Bonjour, y’all! I am Brita (pronounced bree-tuh) from the Christian feminist lifestyle blog Belle Brita. Today I have two very important questions for you.
Are you a feminist? Why or why not?
As you probably guessed from the description of my blog, I identify as a feminist! Why am I a feminist?
I’m a feminist because:
- I believe in gender equality
- I don’t think my twin brother is better suited for Christian leadership than I am just because he’s male
- I didn’t change my name when I got married
- Jesus treated women with both love and respect, even “unclean” women and adulteresses
- I’ve been sexually assaulted four times and sexually harassed more times than I can count, and I don’t think ANYONE should have to experience that
- I’m bisexual
- I like voting in US elections
- I appreciate my bachelor’s degree
- I use contraception so my husband and I can have sex without me getting pregnant
- I have an excellent credit score, with two open credit cards in my name, both of which predate my marriage
- I find gendered slurs abhorrent
- I should be able to wear a bikini to the beach without being blamed for male lust
- I get bored watching TV shows and movies that predominantly feature straight, white men
How do these relate to feminism?
Many churches do not ordain women. (If you want to read my college paper that provides both biblical and historical support for the ordination of women, let me know! I’ll email it to you).
Interpretations of coverture laws meant that married women were often forced to change their last names until the 1970s.
Georgia almost passed a law that would allow discrimination against anyone who identifies as LGBTQ+, a law other states have already passed.
Women didn’t get the right to vote until 1920 (and in practice, women of color still often lacked the right to vote for much longer).
Many prestigious colleges and universities used to only admit men. Comstock laws kept anyone from even sharing information on contraception, among other things. Women often couldn’t get credit cards in their own names until 1974. People still call me a slut and a whore while blaming me for the thoughts of men because I wear a bikini in public places where people wear swimsuits. Oh, and they also say I’m not a Christian.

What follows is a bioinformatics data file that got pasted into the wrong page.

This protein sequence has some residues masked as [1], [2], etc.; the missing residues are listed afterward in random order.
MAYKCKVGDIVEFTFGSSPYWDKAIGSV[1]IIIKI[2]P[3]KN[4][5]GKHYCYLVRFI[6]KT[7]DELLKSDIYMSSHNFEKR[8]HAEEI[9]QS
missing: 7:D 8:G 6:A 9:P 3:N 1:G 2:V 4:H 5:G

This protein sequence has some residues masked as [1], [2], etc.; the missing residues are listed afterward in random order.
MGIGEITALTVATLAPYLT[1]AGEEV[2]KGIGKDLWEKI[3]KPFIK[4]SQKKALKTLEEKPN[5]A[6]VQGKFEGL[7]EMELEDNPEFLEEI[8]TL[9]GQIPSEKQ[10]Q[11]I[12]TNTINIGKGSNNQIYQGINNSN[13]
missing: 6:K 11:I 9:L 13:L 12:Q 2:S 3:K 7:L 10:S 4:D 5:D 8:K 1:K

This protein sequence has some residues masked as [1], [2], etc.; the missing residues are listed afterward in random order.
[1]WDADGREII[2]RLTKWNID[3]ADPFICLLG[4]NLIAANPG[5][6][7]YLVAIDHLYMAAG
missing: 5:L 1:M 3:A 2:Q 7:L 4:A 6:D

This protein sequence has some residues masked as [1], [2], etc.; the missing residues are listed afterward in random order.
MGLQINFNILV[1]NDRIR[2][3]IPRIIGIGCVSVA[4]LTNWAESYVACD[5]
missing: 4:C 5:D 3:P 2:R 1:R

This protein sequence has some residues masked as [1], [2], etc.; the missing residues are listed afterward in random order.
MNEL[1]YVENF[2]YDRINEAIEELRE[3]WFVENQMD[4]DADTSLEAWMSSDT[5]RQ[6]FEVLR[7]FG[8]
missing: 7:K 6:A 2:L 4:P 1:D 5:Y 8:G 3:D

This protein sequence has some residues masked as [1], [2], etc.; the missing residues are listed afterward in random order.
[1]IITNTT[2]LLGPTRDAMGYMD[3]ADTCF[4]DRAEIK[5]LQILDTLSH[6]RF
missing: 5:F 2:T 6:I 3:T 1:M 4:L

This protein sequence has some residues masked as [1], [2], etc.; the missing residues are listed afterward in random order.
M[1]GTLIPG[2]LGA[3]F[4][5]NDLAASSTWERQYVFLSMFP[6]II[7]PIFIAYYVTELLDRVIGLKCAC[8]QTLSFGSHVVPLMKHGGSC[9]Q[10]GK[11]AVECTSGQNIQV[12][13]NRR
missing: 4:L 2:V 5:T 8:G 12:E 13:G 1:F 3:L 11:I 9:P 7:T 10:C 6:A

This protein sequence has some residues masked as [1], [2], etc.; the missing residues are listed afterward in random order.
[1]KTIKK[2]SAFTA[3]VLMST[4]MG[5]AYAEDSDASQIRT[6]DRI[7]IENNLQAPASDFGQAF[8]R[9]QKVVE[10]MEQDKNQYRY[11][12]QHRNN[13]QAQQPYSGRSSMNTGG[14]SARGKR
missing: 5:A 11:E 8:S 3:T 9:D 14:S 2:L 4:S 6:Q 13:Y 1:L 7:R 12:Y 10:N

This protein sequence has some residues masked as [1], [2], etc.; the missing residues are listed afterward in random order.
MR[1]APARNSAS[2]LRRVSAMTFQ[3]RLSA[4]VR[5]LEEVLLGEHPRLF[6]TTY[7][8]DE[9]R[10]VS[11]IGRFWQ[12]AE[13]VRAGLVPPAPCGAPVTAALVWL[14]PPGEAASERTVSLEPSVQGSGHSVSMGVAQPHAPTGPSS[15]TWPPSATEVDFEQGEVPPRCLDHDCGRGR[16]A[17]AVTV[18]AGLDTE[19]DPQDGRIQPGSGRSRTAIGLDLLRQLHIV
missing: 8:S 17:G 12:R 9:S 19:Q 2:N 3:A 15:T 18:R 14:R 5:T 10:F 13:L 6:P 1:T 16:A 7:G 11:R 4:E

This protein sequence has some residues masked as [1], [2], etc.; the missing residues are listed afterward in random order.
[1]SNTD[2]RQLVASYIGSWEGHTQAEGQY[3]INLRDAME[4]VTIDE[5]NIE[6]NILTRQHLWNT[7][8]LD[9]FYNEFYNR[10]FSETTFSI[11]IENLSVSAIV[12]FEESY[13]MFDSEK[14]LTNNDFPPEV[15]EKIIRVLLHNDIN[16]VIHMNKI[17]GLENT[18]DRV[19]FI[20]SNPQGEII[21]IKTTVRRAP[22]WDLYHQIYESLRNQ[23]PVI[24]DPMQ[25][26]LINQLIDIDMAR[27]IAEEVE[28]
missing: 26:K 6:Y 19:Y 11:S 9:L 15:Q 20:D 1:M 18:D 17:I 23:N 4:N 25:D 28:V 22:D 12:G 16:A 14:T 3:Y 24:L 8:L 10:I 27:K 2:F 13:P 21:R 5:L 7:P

But maybe none of the above points apply to you. Maybe you’re like one of the many people who have told me why they’re not a feminist. Let’s examine some of their reasons.
I’m not a feminist because…
- Pink is my favorite color (Guess what! Pink is my favorite color too! I’m still a feminist).
- I’m a Christian (Guess what! I’m a Christian AND a feminist! So are tons of other people).
- I want to be a stay-at-home-mom (Guess what! You can be a feminist and stay at home with your kids! Just make sure you’re making that choice because it’s what you want to do, and not because you’re pressured into it. Oh, and don’t judge women who choose to be working moms or who choose not to have kids at all).
- I submit to my husband (Guess what! You can make this decision for yourself. As long as you’re not forcing it on anyone else, you can still be a feminist. I personally believe in mutual submission, but you do you).
- I’m saving sex for marriage (Guess what! Sex-positive feminism is about empowering people to make the best decisions for themselves regarding sex. I didn’t have coitus until I was married. I’m still a feminist).
- I support what feminism did, but not feminism today (Uhhh, you’re going to need to give me more information. Do you think it’s okay that women experience street harassment? Do you think it’s okay for men to rape their wives, or for anyone to be sexually assaulted? If not, those are both issues feminists are tackling today. Do you think it’s okay for public schools to teach scientifically-inaccurate information regarding sex? If not, feminists are working on that. Do you think female students should able to speak in class as much as male students? Guess who is working on that… Do you think women who changed their names upon marriage shouldn’t be allowed to vote? If not, feminists are working to change discriminatory voting laws. So tell me again what’s the problem with feminism today?).
Do you agree with most of what I’ve written above, but you still don’t want to call yourself a feminist?
That’s okay! Feminists have bigger issues than trying to convince feminist-friendly people to embrace a label. Everyday Feminism put together a great comic that explains some of the reasons why you might be uncomfortable with the feminist label.
Just don’t tell me that you’d be cool with feminism if it were called humanism. Humanism is already its own thing. Also, you know, if you’re that turned off by the fem- preposition, then I assume you’re interested in renaming everything with the root word man… right? Equality, right?
Back to the first two questions.
Are you a feminist? Why or why not? Share your thoughts in the comments below!
P.S. If you’re interested in a weekly-ish newsletter on feminism, sign up for Friday’s The F-Word! If you prefer a more eclectic mix of sparkles, faith, relationship advice, feminism, travel, and pink, subscribe to my blog on Bloglovin!